By 1830 negotiations were well underway for lands in the Cherokee territory, north and west of the Chattahoochee River, and this wide expanse of land had been given the single name Cherokee County. These lands stretched north to the Tennessee line and west to Alabama. A final lottery in 1832 granted these lots – limited to 40 acres if considered to be in or near locations where gold had been discovered; 160 acres otherwise.
Cherokee County gave birth to many new counties as a result of 1832’s land lottery, Cobb County being one. Cobb’s southern boundary was the Chatthoochee River. These developments less than 50 miles away captured the attention of Robert Berry and his Everett inlaws back in Fayette County.
They moved north up the Hightower Trail, crossed the Chattahoochee, and settled near the town of Roswell in Cobb County. Robert Berry was a Cobb resident at the time of 1849’s Tax Digest (poll tax only, no land). His inlaw John S. Everett preceded him and was listed in the digest for 1848, as was Abner Camp.
Robert Berry, Eliza Everett Berry, and family were counted in the 1850 census of Cobb County. They acquired landlot #199, 1st District, 2nd Section, Cobb County in 1855, and soon added adjoining lot #238. Both these lots were transferred from Cobb to newly formed Milton County in 1857.
Robert and Eliza saw their children reach adulthood, and the couple lived out the remainder of their lives as Milton Countians on the outskirts of Roswell, which continued as part of Cobb County. Eliza E. Berry died in 1891. The year of Robert’s passing has not been established, but he was not identified in Eliza’s obituary or other family record of that period.
Georgia had not finished changing county lines. Milton County ceased to exist after 1932’s election, when Milton voters chose to merge with Fulton County. The town of Roswell elected to leave Cobb County and become part of Fulton as well. These changes became effective in January 1933.
In evaluating the fate of the Cherokees and relocation to lands which became Oklahoma, it is significant to refer to earlier land definitions across the Southern United States. As part of planned expansion from boundaries of the 13 original states, Georgia had laid claim to a narrow strip stretching westward to the Mississippi River. Soon after 1800, the Federal government began taking this area to create new territories (later states) of Alabama and Mississippi. In return for Georgia’s giving up claim to these lands, the administration of President Andrew Jackson granted the state full settlement of all lands from the Chattahoochee northward to the Tennessee line and westward to the Alabama line. That led to the 1832 land lottery and forced Federal removal of the Cherokees by 1838.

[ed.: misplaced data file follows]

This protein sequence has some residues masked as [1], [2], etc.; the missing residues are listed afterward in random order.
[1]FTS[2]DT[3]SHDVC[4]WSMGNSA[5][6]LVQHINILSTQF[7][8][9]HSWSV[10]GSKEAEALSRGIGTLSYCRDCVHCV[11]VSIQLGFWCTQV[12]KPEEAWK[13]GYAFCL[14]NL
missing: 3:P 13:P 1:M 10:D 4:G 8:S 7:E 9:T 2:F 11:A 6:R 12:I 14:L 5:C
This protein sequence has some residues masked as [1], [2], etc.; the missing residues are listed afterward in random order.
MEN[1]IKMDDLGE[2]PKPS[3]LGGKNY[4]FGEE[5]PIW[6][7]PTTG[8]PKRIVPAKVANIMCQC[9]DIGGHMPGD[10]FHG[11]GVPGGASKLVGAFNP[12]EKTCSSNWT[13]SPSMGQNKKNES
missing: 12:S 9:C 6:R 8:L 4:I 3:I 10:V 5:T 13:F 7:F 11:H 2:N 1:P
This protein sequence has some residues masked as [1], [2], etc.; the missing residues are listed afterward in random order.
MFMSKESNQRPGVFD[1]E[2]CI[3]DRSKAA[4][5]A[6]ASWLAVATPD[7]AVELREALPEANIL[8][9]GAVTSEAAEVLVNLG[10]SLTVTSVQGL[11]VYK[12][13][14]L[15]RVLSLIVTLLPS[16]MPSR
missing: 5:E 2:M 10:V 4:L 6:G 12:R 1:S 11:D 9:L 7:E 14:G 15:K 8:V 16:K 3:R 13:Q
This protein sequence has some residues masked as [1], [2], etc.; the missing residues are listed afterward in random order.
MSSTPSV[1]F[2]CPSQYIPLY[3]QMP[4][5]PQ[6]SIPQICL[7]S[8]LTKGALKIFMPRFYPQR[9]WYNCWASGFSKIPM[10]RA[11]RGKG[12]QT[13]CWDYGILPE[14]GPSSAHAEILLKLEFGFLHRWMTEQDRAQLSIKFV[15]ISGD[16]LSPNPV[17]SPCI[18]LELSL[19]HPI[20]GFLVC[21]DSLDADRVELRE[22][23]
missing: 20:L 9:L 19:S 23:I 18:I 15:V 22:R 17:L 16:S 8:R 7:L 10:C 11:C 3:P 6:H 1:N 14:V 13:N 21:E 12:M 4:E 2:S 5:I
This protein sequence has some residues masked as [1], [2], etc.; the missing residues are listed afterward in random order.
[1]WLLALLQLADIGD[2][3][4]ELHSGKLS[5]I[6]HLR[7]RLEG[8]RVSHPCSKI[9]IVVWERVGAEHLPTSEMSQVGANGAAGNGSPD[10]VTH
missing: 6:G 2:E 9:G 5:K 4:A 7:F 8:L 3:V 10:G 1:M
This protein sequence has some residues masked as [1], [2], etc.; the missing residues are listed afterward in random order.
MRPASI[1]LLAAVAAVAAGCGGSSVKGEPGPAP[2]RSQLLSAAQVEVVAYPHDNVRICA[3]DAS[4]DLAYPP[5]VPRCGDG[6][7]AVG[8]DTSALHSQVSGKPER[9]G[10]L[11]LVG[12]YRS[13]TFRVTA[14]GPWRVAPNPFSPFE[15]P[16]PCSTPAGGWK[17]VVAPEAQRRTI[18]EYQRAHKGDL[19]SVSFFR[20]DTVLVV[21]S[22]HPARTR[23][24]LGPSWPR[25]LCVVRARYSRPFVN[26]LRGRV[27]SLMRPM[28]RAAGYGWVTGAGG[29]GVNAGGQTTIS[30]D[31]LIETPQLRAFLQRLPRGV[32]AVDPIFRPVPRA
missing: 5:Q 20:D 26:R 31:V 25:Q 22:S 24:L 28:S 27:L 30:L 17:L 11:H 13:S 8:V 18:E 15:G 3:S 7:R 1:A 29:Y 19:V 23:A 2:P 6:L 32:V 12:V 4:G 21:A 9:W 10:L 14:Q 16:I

A few aged Cherokees balked, or were overlooked. One holdout was Sope, whose foothold legacy continues in modern Cobb County through the naming of a creek and community for him. This creek is little more than 5 miles west of the area where Robert Berry and his wife Elizabeth Everett Berry brought their family in the 1840s.
Sources: Thorndale & Dollarhide’s Map Guide to U.S. Federal Censuses, Georgia 1790-1920 (Bountiful UT, American Genealogical Lending Library, 1987)
1820 Census Orange Co NC; 1830 & 1840 censuses Fayette Co GA, 1850 census Cobb Co GA, 1860-1880 censuses Milton Co GA
Tax Digests: Fayette Co GA 1829, 1833 & 1834. Cobb Co GA 1849
Land Lotteries of Georgia (series), compiled by Martha Lou Houston (orig. publ. Milledgeville GA, Grantland & Orme, 1827, reprints including 1832 lottery, Baltimore, Genealogical Publishing Co, 1967)
Henry County GA Deeds, Book J, p 88.
Cobb County GA Deed, Ellis Wright to Robert Berry, 1855
Milton County GA Deeds, Books C & D.
B. C. Yates Historic Cobb County (year of publication not identified, Cobb County Federal Savings & Loan Assoc., Marietta GA)
Author George Pettett